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Brevard Fighting For Bicycle Access

By July 24, 2011October 23rd, 2021No Comments

Florida Today: Brevard fighting for bicycle access

Pineda Causeway proposed

8:43 PM, Jul. 24, 2011 | 30 Comments
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Though the proposal died this spring in Tallahassee, Brevard County leaders keep pushing the pedals to try to allow bicycles on the Pineda Causeway.

The Space Coast Transportation Planning Organization has targeted the limited-access highway as a site for a proposed two-year bicycle pilot program. Bikes are barred today from the 4-mile bridge.

If approved, Florida Department of Transportation engineers will create designated bicycle lanes and post signage, then compile crash statistics and other data.

“It’s something the cycling community has wanted for a long time,” said Jim Twigg, owner of Revolutions Cyclery in Suntree. “Cyclists already use it, and it’d make them feel better if they could ride on it without feeling they are breaking the law.

“That’s certainly a step in the right direction. We’d like to see other roads become more bike-friendly in the community,” Twigg said.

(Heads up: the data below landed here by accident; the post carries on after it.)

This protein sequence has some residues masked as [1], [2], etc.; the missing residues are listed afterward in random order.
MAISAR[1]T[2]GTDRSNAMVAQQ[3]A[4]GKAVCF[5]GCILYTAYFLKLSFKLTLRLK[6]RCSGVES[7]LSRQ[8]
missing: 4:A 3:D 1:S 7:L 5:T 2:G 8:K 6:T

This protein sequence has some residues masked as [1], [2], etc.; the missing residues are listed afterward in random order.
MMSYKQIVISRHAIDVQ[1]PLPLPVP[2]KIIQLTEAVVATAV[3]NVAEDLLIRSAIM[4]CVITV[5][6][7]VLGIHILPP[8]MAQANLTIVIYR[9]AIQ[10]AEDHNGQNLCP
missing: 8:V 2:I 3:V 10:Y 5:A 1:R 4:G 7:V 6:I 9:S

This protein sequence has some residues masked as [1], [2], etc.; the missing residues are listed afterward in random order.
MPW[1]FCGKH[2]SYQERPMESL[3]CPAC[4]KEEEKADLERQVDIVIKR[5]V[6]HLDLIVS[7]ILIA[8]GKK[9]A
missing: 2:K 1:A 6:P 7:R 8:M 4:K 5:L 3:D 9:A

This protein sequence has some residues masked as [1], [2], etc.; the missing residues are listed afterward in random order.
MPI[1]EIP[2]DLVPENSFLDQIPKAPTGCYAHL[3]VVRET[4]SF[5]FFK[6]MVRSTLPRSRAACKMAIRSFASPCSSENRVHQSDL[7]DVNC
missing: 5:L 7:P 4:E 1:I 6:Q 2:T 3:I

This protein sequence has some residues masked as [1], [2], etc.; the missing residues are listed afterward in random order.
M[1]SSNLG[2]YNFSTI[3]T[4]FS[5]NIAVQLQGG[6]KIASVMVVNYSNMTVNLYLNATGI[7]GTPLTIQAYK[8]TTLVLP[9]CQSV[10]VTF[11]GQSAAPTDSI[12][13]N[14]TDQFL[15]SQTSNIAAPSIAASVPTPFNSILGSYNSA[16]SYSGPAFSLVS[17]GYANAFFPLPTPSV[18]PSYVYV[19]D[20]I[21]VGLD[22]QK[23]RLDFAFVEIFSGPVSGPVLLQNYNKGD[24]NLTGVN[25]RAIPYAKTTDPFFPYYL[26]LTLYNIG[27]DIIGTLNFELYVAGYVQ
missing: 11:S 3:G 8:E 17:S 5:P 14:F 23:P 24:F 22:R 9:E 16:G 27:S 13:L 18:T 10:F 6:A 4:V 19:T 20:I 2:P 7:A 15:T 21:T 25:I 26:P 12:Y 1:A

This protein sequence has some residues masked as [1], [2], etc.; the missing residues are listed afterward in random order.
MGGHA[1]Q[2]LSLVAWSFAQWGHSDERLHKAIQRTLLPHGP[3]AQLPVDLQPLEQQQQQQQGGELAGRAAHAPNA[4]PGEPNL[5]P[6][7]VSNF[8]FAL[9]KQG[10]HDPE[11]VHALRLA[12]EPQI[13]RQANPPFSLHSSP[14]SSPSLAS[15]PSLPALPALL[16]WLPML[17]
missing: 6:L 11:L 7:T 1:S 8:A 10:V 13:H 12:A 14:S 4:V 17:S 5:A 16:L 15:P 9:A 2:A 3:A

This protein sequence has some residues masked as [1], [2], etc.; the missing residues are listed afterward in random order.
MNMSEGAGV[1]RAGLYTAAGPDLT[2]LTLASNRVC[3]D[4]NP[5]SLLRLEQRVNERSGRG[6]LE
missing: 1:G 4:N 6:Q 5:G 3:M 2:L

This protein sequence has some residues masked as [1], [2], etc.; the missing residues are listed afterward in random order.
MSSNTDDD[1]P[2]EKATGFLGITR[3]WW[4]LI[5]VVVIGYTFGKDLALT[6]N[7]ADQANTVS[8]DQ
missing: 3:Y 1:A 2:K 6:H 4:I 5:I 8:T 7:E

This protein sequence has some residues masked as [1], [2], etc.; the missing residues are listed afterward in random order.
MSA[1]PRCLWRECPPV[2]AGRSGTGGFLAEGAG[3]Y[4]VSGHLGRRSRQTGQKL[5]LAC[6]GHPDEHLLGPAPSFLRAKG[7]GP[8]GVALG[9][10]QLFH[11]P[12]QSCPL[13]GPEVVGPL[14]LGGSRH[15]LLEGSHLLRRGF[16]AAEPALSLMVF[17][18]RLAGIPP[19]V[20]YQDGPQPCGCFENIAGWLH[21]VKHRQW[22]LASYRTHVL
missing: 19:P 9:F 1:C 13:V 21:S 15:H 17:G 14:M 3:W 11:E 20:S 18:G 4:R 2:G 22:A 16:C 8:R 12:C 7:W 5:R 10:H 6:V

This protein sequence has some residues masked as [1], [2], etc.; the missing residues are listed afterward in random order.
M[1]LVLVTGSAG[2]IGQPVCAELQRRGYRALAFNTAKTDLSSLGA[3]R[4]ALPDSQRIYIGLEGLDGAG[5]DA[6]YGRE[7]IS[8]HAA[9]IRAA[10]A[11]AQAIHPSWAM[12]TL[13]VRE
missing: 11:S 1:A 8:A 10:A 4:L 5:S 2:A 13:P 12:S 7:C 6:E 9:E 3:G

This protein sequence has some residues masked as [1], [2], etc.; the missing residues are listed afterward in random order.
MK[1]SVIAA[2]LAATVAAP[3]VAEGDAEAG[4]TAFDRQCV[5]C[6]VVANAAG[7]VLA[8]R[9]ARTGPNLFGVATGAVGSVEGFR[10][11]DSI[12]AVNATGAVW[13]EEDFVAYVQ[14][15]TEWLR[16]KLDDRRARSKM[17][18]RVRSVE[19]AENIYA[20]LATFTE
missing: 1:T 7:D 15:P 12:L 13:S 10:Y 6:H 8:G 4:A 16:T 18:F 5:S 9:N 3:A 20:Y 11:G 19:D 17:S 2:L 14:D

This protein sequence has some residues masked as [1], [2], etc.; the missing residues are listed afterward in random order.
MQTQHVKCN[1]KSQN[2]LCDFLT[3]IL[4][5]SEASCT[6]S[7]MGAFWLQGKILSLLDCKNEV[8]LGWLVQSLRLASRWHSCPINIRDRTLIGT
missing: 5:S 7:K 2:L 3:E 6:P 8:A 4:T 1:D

Two weeks ago, the TPO unanimously voted to lobby for the pilot program. In the group’s letter to DOT administrators in DeLand, Melbourne Vice Mayor Kathy Meehan noted that no other routes provide beachside access across the Indian River within a 2-mile radius.

The two-year bicycle pilot program was initially included in the Senate and House omnibus bills — but both died in May.

“It was going along swimmingly. But it was in a much larger transportation bill that, at the last minute, had lots of ugly amendments globbed onto it that had nothing to do with the biking,” Leigh Holt, TPO program manager, told board members.

County Commissioner Trudie Infantini, who had previously voiced safety concerns, labeled the program “a recipe for disaster.”

Why? Infantini feared side-by-side vehicles on the causeway could crowd out bicyclists — who cannot “ditch” onto a grassy shoulder, such as along State Road A1A.

Holt replied that DOT officials would first analyze safety concerns on the bridge before the program begins.

“They’re not just going to put up signs and say, ‘Have at it,'” Holt said.

With that, Infantini agreed to support the pilot program.

In April, a 58-year-old Satellite Beach man was critically injured on the Pineda Causeway when a sport-utility vehicle struck his scooter in the right westbound lane. The scooter, which could only hit 37 mph, was not permitted on the bridge, Florida Highway Patrol Sgt. Kim Montes said.

“Safety is paramount. And no decisions or actions are going to be taken that will knowingly threaten the safety of bicyclists or motorists,” said Bob Kamm, TPO executive director.